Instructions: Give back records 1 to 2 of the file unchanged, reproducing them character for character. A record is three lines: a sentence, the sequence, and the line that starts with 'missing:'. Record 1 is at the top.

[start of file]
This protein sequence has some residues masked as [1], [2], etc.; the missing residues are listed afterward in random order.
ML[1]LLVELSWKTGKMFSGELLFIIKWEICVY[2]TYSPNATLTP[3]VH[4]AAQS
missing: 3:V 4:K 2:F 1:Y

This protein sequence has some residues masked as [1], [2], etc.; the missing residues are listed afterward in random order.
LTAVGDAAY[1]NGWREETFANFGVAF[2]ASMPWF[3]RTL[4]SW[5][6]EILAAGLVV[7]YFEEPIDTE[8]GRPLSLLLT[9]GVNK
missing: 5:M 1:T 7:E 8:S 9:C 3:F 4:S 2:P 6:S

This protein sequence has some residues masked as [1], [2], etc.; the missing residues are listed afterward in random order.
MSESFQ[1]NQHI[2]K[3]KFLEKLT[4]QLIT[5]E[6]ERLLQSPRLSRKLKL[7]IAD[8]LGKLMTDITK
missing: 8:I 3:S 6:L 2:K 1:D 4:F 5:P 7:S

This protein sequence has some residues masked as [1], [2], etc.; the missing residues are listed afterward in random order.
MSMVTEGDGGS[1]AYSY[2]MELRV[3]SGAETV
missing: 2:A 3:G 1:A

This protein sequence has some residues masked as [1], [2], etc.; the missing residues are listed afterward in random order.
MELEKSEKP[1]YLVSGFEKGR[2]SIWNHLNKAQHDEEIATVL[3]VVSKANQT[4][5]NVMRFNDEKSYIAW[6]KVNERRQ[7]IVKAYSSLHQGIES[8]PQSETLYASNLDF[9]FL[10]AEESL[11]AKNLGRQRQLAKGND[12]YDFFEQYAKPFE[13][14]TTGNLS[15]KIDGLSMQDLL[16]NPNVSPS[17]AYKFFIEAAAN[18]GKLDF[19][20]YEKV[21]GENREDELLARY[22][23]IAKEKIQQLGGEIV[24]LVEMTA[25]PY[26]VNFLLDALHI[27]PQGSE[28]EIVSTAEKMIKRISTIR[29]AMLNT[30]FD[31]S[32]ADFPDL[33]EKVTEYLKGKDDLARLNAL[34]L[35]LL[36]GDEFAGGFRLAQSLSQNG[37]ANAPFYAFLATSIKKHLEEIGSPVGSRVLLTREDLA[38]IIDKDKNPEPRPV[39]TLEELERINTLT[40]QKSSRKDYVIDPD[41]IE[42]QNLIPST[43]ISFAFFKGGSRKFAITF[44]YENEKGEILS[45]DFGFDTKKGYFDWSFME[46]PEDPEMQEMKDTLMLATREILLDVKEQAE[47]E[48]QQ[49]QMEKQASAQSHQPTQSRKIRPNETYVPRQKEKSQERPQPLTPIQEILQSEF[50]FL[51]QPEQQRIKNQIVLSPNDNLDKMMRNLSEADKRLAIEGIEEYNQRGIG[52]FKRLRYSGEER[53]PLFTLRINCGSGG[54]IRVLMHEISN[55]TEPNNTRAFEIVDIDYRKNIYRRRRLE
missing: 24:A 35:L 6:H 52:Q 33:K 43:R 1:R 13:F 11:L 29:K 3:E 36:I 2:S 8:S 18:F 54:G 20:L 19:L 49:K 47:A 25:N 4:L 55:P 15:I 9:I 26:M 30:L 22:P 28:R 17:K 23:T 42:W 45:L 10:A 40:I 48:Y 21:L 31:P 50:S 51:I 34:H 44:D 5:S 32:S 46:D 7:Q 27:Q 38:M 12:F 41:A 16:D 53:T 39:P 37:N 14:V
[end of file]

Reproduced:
This protein sequence has some residues masked as [1], [2], etc.; the missing residues are listed afterward in random order.
ML[1]LLVELSWKTGKMFSGELLFIIKWEICVY[2]TYSPNATLTP[3]VH[4]AAQS
missing: 3:V 4:K 2:F 1:Y

This protein sequence has some residues masked as [1], [2], etc.; the missing residues are listed afterward in random order.
LTAVGDAAY[1]NGWREETFANFGVAF[2]ASMPWF[3]RTL[4]SW[5][6]EILAAGLVV[7]YFEEPIDTE[8]GRPLSLLLT[9]GVNK
missing: 5:M 1:T 7:E 8:S 9:C 3:F 4:S 2:P 6:S